Human Impact Has Turned Earth into a 'Plastic Planet'
Human impact has actually created a "plastic planet." Scientists have found that planet Earth's oceans and lands will be buried by increasing layers of plastic waste by the mid-century due to human activity.
In this latest study, the researchers examined the evidence that we now live in the Anthropocene, which is an epoch where humans dominate the Earth's surface geology. This suggests that the surface of the planet is being noticeably altered by the production of long-lasting human-made materials, resulting in us entering what is, effectively, an "Age of Plastic."
"Plastics were more or less unknown to our grandparents, when they were children," said Jan Zalasiewicz, one of the researchers, in a news release. "But now, they are indispensable to our lives. They're everywhere-wrapping our food, being containers for our water and milk, providing cartons for eggs and yoghurt and chocolate, keeping our medicines sterile. They now make up most of the clothes that we wear, too."
In this latest study, researchers suggest that plastics have such a long-lasting impact on the planet's geology because they are inert and hard to degrade. As a result, when plastics litter the landscape they become a part of the soil, often ending up in the sea and being consumed by and killing plankton, fish and seabirds.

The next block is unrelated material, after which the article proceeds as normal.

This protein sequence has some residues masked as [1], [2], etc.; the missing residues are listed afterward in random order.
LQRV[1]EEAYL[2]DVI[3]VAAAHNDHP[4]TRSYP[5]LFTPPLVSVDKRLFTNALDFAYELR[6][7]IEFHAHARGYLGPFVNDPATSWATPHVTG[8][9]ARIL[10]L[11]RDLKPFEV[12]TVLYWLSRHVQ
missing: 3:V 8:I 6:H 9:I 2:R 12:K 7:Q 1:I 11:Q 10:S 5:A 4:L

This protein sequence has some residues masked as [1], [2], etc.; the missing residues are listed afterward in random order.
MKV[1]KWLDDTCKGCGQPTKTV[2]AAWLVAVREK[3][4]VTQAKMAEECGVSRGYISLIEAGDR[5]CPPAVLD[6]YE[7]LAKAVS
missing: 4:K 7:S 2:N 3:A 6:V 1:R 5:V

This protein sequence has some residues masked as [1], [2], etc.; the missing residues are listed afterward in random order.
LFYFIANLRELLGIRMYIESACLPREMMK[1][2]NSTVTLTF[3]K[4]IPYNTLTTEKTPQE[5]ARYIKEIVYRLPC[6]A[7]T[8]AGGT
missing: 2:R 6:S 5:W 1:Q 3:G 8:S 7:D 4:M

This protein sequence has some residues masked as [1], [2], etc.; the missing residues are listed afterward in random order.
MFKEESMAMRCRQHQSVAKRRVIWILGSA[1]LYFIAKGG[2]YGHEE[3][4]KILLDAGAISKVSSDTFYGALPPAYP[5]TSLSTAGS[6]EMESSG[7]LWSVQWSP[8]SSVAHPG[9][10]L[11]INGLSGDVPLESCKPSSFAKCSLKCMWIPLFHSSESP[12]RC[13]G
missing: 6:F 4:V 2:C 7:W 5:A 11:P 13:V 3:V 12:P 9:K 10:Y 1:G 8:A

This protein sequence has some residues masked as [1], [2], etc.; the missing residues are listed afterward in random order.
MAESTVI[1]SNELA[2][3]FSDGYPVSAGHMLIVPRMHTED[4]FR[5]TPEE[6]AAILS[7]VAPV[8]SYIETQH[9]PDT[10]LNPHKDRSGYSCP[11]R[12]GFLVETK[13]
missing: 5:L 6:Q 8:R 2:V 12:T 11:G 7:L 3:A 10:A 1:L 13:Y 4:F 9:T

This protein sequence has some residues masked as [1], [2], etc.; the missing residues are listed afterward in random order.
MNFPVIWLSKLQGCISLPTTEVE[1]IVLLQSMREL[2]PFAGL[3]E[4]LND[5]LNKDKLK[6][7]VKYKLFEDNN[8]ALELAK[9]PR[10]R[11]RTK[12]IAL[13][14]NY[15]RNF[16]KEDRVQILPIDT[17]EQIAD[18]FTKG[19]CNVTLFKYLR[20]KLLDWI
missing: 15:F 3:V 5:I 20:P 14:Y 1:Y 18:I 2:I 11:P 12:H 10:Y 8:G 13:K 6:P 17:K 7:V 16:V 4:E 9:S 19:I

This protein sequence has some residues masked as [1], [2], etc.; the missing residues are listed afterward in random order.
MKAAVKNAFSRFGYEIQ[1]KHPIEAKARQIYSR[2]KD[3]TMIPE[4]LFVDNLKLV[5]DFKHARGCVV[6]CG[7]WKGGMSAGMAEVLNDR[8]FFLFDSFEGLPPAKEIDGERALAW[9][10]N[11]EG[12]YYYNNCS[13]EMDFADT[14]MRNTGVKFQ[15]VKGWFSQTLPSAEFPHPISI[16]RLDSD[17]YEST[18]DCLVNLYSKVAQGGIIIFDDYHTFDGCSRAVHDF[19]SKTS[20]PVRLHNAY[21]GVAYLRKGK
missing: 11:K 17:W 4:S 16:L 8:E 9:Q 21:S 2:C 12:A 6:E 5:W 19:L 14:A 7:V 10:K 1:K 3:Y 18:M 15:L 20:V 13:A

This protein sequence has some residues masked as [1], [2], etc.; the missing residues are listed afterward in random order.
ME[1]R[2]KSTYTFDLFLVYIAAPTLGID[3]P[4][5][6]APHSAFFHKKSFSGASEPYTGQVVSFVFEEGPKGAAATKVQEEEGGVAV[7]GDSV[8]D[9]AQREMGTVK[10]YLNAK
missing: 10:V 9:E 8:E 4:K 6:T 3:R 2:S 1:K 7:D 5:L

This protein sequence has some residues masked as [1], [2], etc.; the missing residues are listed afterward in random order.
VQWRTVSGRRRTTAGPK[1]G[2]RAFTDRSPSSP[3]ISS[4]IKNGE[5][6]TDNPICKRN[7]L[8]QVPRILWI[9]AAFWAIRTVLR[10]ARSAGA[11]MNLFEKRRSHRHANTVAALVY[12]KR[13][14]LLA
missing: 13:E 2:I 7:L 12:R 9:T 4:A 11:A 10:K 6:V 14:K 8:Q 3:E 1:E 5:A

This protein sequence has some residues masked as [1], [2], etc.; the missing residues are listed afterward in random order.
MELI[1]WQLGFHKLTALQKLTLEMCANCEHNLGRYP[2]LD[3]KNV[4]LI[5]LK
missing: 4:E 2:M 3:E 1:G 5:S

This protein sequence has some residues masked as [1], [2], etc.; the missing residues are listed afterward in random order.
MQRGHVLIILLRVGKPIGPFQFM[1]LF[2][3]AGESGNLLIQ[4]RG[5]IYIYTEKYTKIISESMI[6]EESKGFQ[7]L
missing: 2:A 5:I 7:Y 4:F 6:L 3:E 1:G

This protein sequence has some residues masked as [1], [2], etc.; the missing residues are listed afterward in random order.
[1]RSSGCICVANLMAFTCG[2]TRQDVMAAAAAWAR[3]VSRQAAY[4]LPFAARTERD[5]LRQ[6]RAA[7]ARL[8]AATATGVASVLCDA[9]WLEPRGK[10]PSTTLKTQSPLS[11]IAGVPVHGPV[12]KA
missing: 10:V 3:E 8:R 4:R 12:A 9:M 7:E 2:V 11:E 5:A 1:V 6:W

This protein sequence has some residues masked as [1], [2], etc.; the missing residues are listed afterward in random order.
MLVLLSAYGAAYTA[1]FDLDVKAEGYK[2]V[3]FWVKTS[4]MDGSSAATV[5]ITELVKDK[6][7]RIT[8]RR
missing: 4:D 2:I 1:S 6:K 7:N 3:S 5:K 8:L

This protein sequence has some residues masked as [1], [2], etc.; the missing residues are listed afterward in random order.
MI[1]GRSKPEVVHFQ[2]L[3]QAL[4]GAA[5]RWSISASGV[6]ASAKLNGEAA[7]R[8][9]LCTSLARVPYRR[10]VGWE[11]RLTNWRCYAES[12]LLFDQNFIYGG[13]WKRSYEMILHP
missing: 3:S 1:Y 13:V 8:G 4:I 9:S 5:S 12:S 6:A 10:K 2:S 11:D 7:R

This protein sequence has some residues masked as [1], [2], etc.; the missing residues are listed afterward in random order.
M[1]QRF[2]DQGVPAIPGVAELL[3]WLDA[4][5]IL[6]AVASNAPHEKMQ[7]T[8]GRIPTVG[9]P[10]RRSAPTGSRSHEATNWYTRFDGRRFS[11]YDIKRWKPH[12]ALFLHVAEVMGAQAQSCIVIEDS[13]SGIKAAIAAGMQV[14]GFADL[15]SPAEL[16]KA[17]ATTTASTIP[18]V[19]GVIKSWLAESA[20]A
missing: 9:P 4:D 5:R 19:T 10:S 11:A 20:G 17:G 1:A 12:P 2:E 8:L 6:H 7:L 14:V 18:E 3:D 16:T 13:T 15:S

"Plastics will continue to be input into the sedimentary cycle over coming millennia as temporary stores-landfill sites-are eroded," said Zalasiewicz. "Plastics already enable fine time resolution within Anthropocene deposits via the development of their different types and via the artefacts known as 'technofossils,' they are molded into, and many of these may have long-term preservation potential when buried in strata."
The new findings reveal that we may, in fact, be in an age of plastics. More specifically, we could be changing our planet and its makeup by our trash.
The findings are published in the journal Anthropocene.
For more great science stories and general news, please visit our sister site, Headlines and Global News (HNGN).